In terms of customizing the interface blades, we’ll call them, this wearable makes it simple to personalize. Care about counting calories, checking your heart rate and monitoring the amount of water you’ve had in a day? You can limit the wearable to show you only these things. Of course, there are more options to add, with some of the pre-installed apps like UA Record offering their own view of your fitness. You’ll always get more detail viewing metrics on your phone, but Samsung handles navigation wonderfully given this device’s small, but color-packed display.

As I stated earlier, I like for the wearable to do the driving, so to speak, if it can. And while auto-tracking with the Gear Fit 2 Pro during a walk, I really enjoyed the gentle nudge of encouragement it provided after each ten minutes of continued activity. And should you take a pause to catch your breath or while you wait for the light to turn in your favor, Samsung’s latest automatically pauses the tracking, taking about three seconds to activate and then disable to continue tracking. This is something to keep in mind if recording every second of your workout is crucial.

One of my favorite features in the Gear Fit 2 family is its built-in GPS function. Unlike some devices, this one detects signal almost immediately, it’s reliable and although it’s a drain on the battery, seeing your journey charted on a colorful map on the screen is undeniably satisfying.

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Although you’ll need to download many of the fitness apps on your phone, the Pro’s enhanced water resistance is free to take advantage of once you take it out of the box. The pre-installed Speedo On app might be rather basic in execution, though it makes tracking your swims simple and works to introduce a brand new feature called “water lock”.

This isn’t as fancy as the Apple Watch 2’s hardware feature that spurts water out of its speaker. This one just turns off touch functionality, thereby locking the screen from being turned on by the force of the water rushing against it. To turn it off, you’ll need to press and hold the main button for three seconds.

Verdict

The main goal of the Samsung Gear Fit 2 Pro is to make working out easy and fun, even if it’s in a pool. By and large, it succeeds, though so did its predecessor for the most part.

For most, the new model’s enhanced durability for the elements won’t be reason enough to broaden their fitness expeditions, though it does add some peace of mind. The fact that fitness apps are displayed front and center on the Gear Fit 2 Pro’s app screen provide more of a nudge to start burning calories than before, though this wearable’s painstaking setup and sync process might deter those who are looking for a device that’s ready to go out of the box.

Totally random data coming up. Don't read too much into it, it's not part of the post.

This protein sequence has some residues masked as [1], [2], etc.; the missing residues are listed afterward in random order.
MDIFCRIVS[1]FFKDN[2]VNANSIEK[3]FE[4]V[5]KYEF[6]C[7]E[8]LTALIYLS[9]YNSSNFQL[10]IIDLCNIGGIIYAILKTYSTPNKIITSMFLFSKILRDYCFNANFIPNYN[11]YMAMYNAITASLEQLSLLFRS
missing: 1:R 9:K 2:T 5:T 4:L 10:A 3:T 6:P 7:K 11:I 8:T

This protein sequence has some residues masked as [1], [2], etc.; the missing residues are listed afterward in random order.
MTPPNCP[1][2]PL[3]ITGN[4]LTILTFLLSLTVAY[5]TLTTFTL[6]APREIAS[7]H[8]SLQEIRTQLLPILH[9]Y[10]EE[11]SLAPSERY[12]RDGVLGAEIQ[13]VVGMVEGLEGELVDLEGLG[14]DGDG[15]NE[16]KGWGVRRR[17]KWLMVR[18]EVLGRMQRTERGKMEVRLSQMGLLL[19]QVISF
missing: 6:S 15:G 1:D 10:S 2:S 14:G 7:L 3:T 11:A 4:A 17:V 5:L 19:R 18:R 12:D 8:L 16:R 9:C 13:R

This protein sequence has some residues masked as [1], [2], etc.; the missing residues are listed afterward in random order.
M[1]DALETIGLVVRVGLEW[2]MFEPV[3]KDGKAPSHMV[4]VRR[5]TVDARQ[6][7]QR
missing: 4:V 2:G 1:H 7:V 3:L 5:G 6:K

Aside from the Gear Fit 2 Pro’s addition of the stellar offline Spotify support, most of its so-called improvements don’t make this a tempting purchase. That’s because they only act to call out a low-point somewhere in the platform that hasn’t been remedied.

Who’s it for?

Decent fitness trackers are simple to come by, though ones that are equipped to handle the rigors of rapid breaststroking in the pool are far and few between. While Samsung’s latest definitely doesn’t shake up last year’s formula all that much, it’s a very solid option for those who want to do some aquatic exercising.

Moreover, this device’s offline Spotify support keeps things fresh when you’re on the go sans smartphone.

This wearable isn’t the best value for those who already own the Gear Fit 2, but worth looking into if other waterproof options, like the Apple Watch 2, Apple Watch 3 or the Garmin Forerunner 735XT haven’t worked to your liking.

Should you buy it?

Issues with this wearable’s value aside, this is still a good product and easy enough to recommend from the outside looking in. It has a beautiful screen, buttery smooth touch interface and a surprisingly decent app selection. But this comes with a big disclaimer: that you can get 90% of what Samsung’s new smart wearable offers in last year’s much cheaper Gear Fit 2.

It’s disappointing, though understandable why this iteration is so similar to its predecessor. The wearables market as a whole is no longer an arms race, with many of its major players, like Jawbone, Pebble and TomTom dropping out. With one of the best wearables around, there was less of an impetus to shuffle the formula.

But not only do we deserve better, Samsung’s Gear Fit line was on a sharply positive trajectory through the years, though now it seems to have plateaued.

Even if the Gear Fit 2 and Gear Fit 2 Pro had launched side by side, their few differences would act to confuse the public, as they do today, though the price gap wouldn’t put Samsung’s new device in such a fragile position at launch.

Given that last year’s Gear Fit 2 is considerably cheaper and fits the bill for most, it’s tough to recommend the Gear Fit 2 Pro outright.

(techradar.com, https://goo.gl/eVQGza)